As of Monday, March 5, 2018
It is an exciting time when someone decides to start their own business. This time can be an accumulation of months, sometimes years, of thinking and planning of what you want in your new business. Now, the thinking phase is over and the implementation or startup phase begins. The future business owner often contacts the Small Business Development Center for advice during this implementation phase.
When clients meet with us, they often know what image they want their business to project, where they want their business to be located and what product or service they are going to provide. Most of the time, the owner will have planned every key aspect of their future business. There is a lot of excitement and positive energy surrounding the initial meeting. Their new business dream is starting to become a reality.
It is during this time that hard financial questions need to be asked. How much will it cost to start my business and make my dream a reality? How much money will I need to save or borrow? How much capital do I need to have in order to sustain my business financially during the vulnerable first year? Unfortunately, these are not easy questions to answer. But they are vitality important questions for the long term success of any business.
So exactly what is a startup cost? A startup cost is simply a non-recurring expense an owner will incur before a business is open and before income from the business is recognized. It is important to identify as many potential startup expenses as possible, so funding is secured to cover the expense.
Some of the common startup costs for a new business are:
• Fixed assets such as computer and office equipment, vehicles, merchandising displays, miscellaneous fixtures, land, buildings, leasehold improvements
• Other startup cost may be research and training cost, insurance, first/last month rent, advertising, promotional material, logo development, employee training, legal fees, accountant fees, signage, license and other fees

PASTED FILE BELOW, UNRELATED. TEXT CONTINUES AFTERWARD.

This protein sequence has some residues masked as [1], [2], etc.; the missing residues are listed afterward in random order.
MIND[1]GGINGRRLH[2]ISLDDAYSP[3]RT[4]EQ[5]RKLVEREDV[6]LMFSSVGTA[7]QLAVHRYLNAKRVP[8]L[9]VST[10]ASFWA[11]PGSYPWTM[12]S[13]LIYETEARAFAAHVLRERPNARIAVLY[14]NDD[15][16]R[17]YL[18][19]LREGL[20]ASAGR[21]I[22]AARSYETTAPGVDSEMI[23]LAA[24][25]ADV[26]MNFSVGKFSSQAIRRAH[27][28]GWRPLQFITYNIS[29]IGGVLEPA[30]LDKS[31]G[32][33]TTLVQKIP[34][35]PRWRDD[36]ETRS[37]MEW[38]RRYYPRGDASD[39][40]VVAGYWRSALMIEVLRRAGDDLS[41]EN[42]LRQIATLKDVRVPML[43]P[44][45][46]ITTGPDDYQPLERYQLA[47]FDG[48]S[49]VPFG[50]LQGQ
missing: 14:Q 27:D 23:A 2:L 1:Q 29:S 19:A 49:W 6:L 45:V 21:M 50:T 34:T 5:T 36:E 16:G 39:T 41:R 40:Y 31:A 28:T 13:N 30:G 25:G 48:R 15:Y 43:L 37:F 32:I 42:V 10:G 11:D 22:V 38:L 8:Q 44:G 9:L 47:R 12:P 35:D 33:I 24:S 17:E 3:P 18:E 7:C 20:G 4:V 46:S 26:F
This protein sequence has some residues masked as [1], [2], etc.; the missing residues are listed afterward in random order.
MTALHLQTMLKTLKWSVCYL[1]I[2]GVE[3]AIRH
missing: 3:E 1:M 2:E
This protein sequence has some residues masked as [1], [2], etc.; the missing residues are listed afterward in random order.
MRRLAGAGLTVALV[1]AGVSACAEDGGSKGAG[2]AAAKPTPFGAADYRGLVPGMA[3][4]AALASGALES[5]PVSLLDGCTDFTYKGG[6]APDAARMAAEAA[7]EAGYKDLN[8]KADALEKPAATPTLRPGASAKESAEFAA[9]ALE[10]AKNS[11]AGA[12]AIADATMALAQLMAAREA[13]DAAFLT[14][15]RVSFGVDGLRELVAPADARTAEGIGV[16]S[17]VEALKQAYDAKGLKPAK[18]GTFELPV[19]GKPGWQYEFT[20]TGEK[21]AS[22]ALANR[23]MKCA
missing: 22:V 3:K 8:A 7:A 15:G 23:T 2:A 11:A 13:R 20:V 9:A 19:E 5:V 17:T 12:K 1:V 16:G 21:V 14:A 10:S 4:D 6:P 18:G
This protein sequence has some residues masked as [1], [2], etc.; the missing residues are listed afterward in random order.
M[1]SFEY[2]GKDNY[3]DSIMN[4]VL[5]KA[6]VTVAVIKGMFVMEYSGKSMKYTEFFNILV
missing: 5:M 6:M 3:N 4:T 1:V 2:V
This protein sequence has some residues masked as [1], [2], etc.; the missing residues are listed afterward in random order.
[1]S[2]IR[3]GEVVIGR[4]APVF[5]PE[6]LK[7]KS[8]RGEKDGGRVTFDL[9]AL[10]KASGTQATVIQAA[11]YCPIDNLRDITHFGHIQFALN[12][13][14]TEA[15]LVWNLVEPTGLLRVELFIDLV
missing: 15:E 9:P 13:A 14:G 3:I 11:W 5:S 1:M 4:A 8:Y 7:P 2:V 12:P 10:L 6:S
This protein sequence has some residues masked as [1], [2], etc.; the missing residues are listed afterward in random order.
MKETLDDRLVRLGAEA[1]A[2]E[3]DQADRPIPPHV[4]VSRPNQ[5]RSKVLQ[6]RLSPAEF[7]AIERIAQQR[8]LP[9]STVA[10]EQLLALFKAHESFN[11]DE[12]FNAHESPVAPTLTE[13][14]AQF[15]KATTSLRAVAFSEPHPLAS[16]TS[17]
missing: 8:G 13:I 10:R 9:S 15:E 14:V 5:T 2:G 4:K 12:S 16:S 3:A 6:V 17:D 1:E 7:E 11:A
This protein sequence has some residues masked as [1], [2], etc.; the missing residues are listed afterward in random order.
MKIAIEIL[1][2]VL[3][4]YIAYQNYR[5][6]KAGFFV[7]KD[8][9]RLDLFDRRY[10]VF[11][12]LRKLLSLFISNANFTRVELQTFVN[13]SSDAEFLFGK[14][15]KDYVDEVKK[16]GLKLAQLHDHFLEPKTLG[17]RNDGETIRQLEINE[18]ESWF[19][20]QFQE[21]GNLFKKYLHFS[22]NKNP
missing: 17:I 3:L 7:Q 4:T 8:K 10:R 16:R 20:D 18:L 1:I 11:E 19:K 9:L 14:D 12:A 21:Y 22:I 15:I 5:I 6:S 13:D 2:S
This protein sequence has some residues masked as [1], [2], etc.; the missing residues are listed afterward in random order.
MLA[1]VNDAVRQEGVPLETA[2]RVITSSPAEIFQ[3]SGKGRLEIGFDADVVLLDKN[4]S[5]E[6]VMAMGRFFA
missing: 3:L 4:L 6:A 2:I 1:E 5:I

• Money in the bank to cover business overhead as well any debt service for your business until income is recognized
Remember, every business is unique. And, because each business is unique, the startup cost will also be individualized to that business which makes determining startup costs tricky This list of startup costs may be very relevant to your business or it may not be relevant at all. And while the list of expenses looks daunting, take time to examine the list to identify what cost may pertain to your business and what expenses should be added. Some startup costs can be estimated but it is much more efficient to research true cost for the expense. The owner can do this by calling their insurance agent about cost of insurance, calling a realtor about rental rates and researching online cost of displays and fixtures. The element of an unpleasant surprise is less likely when an owner researches true cost rather than estimating the cost.
It is through thorough and detail financial planning that your new business venture can become a success. And your dream of owning your own business is one step closer to becoming a reality.
Rose Mays is a program specialist at the Small Business Development Center at the Columbia Gorge Community College. She can be reached at (541) 506-6120.